Loading Images in iOS Without Dependencies

Matthew Liam Healy
May 2, 2017 · 3 min read

(Edit: as many responses have pointed out, this approach isn’t going to work in every single case. But then, you weren’t just going to copy and paste this code without thinking about what you actually need, were you? Were you?)

Me: Hey, The Internet. I’d like to load some images in my iOS app.
The Internet: Loading images, huh? Have you tried the asset catalogue?
Me: No no no, I’ve explained this wrong. I need to load some images from URLs.
The Internet: Have you looked at On Demand Resources? Maybe you could host the images on the App Store and load them through the asset catalogue?
Me: What is your thing with the asset catalogue today? No, I need to load some images from URLs that won’t be known until runtime.
The Internet: Oh, use a third party dependency. Duh.

This is an (exaggerated) conversation I’ve had countless times with the internet, and it always ends the same way. Use a third party dependency. This made sense in the past: networking on Apple platforms used to be kind of a pain. However, since iOS 7 we’ve had access to (NS)URLSession, a much improved set of APIs. This means that there’s no good reason to go straight for a third party dependency when writing networking code.

In this post we’re going to look at how we can go about implementing image loading without using third party dependencies.

The Wrong Way

Me: So about that image loading then.
The Internet: Oh, you still care about that huh? Fine.
Me: Yup. So how do I do it?
The Internet: Without dependencies?
Me: Without dependencies.
The Internet: Oh it’s super easy. Four lines of code.

Let’s get this out of the way early. There is a wrong way to do this. When you look this sort of thing up online you’ll no doubt come across something like this Stack Overflow answer.

This is bad.

This… works. But that’s about the best thing you can say about it. So what’s the issue? Data(contentsOf:) is the issue.

Take a closer look at the code. Notice something odd? Loading data from the server is an asynchronous operation. We make the request, and then some time later the server responds. But that code doesn’t look asynchronous. And it isn’t. In fact, Data(contentsOf:) is synchronous. Which means that if you run this code on the main thread (which you have to, because it’s updating the UI) you’re going to lock your app for as long as it takes for the request to complete.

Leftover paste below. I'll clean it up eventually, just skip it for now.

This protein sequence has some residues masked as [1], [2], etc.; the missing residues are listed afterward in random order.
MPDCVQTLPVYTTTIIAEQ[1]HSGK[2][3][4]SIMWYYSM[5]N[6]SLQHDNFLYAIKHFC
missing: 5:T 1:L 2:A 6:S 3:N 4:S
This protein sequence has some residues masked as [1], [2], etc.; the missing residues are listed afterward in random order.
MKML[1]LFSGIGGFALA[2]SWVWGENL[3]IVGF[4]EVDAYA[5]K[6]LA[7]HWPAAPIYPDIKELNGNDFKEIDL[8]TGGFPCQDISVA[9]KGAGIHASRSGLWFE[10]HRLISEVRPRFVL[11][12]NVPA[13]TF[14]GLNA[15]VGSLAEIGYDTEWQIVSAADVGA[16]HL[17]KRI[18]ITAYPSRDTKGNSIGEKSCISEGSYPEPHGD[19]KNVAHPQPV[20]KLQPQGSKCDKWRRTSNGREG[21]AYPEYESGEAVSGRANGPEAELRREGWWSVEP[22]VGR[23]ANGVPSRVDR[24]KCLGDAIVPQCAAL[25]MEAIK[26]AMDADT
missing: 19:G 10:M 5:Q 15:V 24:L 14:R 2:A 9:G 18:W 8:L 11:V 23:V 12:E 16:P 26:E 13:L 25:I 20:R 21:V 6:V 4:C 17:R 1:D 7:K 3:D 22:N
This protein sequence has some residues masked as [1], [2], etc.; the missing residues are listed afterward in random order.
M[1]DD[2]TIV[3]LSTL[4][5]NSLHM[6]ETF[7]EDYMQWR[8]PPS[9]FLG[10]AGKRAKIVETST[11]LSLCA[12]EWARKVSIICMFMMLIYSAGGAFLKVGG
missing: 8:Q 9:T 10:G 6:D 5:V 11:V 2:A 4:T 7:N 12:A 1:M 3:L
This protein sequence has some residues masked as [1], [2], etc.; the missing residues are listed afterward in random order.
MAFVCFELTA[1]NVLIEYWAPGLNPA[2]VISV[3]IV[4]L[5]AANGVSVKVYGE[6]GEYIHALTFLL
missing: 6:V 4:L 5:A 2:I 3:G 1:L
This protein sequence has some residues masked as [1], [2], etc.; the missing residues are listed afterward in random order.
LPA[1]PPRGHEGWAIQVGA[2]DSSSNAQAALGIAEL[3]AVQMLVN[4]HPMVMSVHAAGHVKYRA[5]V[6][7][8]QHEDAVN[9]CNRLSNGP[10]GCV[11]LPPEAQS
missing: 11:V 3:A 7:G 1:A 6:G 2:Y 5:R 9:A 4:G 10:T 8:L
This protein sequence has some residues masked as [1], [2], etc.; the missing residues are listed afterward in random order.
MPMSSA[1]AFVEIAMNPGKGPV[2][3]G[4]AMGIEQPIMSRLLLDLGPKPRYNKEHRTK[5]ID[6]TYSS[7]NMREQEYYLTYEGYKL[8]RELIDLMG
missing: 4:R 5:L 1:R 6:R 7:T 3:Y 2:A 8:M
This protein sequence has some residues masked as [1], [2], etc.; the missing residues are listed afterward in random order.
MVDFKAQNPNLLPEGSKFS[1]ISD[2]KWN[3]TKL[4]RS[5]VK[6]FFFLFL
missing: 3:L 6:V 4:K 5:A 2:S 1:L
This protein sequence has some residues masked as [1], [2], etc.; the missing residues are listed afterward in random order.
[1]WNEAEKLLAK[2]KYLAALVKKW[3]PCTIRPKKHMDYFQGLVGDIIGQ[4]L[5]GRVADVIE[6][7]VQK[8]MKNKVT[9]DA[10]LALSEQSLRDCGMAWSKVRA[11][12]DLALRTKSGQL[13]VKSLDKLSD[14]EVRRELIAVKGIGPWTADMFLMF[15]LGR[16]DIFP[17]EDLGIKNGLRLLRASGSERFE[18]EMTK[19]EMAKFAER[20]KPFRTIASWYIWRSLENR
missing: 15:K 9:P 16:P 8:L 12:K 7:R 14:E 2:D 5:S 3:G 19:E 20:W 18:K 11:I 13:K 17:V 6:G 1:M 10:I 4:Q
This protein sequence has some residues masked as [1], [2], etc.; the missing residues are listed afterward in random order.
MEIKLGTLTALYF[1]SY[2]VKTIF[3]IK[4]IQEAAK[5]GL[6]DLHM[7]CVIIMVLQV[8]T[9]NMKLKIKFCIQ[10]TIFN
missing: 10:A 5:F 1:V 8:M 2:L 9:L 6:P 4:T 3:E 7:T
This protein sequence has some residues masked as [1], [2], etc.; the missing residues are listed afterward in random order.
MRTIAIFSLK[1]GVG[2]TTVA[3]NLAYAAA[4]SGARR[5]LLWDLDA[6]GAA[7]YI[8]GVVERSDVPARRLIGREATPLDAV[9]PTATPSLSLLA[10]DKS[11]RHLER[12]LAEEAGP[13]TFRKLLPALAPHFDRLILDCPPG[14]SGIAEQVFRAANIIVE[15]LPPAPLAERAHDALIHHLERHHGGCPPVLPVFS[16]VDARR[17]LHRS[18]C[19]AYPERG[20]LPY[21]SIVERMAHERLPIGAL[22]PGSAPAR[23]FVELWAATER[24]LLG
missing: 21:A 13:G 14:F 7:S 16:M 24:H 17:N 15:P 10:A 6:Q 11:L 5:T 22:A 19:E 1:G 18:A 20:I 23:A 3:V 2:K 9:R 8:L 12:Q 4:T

In fact, the documentation for this method says the following:

Do not use this synchronous method to request network-based URLs. For network-based URLs, this method can block the current thread for tens of seconds on a slow network, resulting in a poor user experience, and in iOS, may cause your app to be terminated.

(N.B. yes I’ve done this… oops).

The Right Way

Me: Well that was bullshit.
The Internet: Look, I just find stuff. Actually reading it is your job.
Me: Fair.
The Internet: Anyhow, those Apple docs seem awfully useful. Have you looked at URLSession?
Me: Go on…

Let’s do this the right way then. We’ll be using the URLSession method dataTask(with:completionHandler:). This method takes in the URL we wish to make the request to as its first argument, and a completion handler with type @escaping (Data?, URLResponse?, Error?) -> Void as the second argument. We call it like this (ignoring the possibility of errors):

This already looks better. We’re doing the loading off the main thread, and then coming back onto the main thread to update the UI.

At this point, there’s only really one difference between our code and that of many third party libraries: implementing this as an extension of UIImageView. But that’s super easy to do as well:

Here we’ve even gone so far as to add in a placeholder image which can optionally be shown while the real image is being loaded. This was a really simple addition once we had the networking part sorted.

Me: So in 13 lines of code I managed to implement a feature that I’d normally have brought in a whole library for.
The Internet: So why are you telling me? Go write a damn blog about it or something.

Matthew Liam Healy

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Software, music, writing.

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